By Steve Kostan
(WOMC) — As we get our first real winter blast here in Michigan, we Metro Detroiters should be happy we don’t live in the upper Peninsula.
The shores of Lake of Superior received a thick, multi inch snowfall.
Too early? Nope. Nov. 10 is the anniversary of the wreck of the massive freighter the Edmund Fitzgerald in 1975.
November is notorious for extreme gales on Lake Superior which allows the winds to build, and build unimpeded out of the west for many miles.
It’s like a hurricane with ice thrown in for good measure.
I, like many of you, have visited the Shipwreck Museum on Whitefish Point, which the “Fitz” was hoping to round to get a little protection, but didn’t make it.
The thing that makes it even hairier than an ocean hurricane, is frequency and shortness of the wavelength. Hey sounds like radio, a little.
The Captain, Peter Pulcer, was nicknamed “DJ” because he used to pipe (Blast) music through the ship when they were passing through the Soo Locks or the Detroit River for the people on shore. Showmanship! I wonder what jams he went with.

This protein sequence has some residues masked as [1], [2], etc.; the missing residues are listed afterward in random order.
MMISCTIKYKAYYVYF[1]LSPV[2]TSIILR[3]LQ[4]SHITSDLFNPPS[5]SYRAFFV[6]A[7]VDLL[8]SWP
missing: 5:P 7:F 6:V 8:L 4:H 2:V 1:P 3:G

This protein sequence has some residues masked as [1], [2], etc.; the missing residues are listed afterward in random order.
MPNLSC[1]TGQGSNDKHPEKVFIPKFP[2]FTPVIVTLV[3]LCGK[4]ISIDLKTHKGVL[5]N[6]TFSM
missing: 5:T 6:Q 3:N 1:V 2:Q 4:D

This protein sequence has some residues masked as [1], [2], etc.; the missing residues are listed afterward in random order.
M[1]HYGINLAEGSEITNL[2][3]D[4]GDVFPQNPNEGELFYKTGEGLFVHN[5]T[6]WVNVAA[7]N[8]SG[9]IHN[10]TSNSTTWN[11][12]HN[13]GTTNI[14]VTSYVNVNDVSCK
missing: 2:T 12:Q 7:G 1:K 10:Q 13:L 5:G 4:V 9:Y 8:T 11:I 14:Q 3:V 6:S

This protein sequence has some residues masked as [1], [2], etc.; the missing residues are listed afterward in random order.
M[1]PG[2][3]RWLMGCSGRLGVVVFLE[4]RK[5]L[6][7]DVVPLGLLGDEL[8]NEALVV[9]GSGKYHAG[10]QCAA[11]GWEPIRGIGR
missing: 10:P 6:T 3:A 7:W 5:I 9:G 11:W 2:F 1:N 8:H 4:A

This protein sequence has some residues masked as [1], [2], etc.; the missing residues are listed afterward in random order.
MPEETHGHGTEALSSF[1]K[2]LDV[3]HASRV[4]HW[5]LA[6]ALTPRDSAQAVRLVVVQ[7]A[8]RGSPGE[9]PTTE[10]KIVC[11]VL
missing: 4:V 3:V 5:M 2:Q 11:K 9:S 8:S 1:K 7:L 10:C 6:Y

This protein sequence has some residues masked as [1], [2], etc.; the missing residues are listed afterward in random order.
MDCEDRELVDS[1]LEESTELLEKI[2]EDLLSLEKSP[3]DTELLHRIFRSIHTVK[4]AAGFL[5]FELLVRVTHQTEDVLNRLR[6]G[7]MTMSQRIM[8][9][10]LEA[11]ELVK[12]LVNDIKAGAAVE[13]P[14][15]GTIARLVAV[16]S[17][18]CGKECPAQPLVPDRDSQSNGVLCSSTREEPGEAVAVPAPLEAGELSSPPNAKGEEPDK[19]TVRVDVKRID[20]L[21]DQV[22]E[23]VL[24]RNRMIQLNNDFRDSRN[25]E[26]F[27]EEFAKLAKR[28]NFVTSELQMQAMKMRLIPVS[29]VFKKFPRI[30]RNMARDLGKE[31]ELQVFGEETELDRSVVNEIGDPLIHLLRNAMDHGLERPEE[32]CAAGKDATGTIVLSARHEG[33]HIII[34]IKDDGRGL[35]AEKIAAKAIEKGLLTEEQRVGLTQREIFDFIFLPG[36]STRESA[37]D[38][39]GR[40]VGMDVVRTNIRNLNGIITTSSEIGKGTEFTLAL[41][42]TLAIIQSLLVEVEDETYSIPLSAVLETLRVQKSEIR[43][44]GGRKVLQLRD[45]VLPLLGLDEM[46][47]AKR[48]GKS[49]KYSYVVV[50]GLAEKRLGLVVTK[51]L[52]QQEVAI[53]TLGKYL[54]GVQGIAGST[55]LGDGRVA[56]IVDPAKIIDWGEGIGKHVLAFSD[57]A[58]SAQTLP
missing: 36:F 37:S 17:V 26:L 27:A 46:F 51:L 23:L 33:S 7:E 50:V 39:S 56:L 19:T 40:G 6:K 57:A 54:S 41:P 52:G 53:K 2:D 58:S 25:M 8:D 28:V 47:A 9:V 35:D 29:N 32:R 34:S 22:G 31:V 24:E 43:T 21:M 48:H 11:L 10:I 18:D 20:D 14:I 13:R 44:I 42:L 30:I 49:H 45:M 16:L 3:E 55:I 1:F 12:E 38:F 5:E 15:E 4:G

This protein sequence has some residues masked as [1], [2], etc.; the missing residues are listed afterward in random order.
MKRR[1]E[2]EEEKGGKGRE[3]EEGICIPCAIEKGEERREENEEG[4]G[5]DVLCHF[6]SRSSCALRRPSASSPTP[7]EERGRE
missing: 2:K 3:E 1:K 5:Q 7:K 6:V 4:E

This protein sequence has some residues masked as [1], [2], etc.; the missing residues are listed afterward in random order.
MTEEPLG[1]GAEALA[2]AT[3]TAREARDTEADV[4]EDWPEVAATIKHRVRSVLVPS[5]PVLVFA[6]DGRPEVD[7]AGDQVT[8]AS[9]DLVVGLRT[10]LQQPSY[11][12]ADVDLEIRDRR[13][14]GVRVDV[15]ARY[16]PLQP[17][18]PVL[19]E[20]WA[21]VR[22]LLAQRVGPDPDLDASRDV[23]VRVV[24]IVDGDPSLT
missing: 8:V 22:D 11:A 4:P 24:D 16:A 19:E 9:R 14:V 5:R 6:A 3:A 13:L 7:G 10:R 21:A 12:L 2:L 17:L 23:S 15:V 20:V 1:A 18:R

Having those big 35 foot waves so close together makes for an increased amount of stress on the ship, which we all know was loaded down with ore pellets that shifted during the ordeal. Not good.
As most of you, I prefer louder guitar rock but Canadian folkie, Gordon Lightfoot hit a home run with his song “The Wreck of the Edmund Fitzgerald.” He put you right there on the ship, with an almost Bob Seger genius songwriting talent that was as massive as those waves that day.
Gordon even uses the cool pronunciation of “De-troy-at” we all know from Ch. 9.
If you ever visit the museum there, pick up a copy a book that chronicles many of the hundreds of ships that have gone down over the centuries. Cool Read.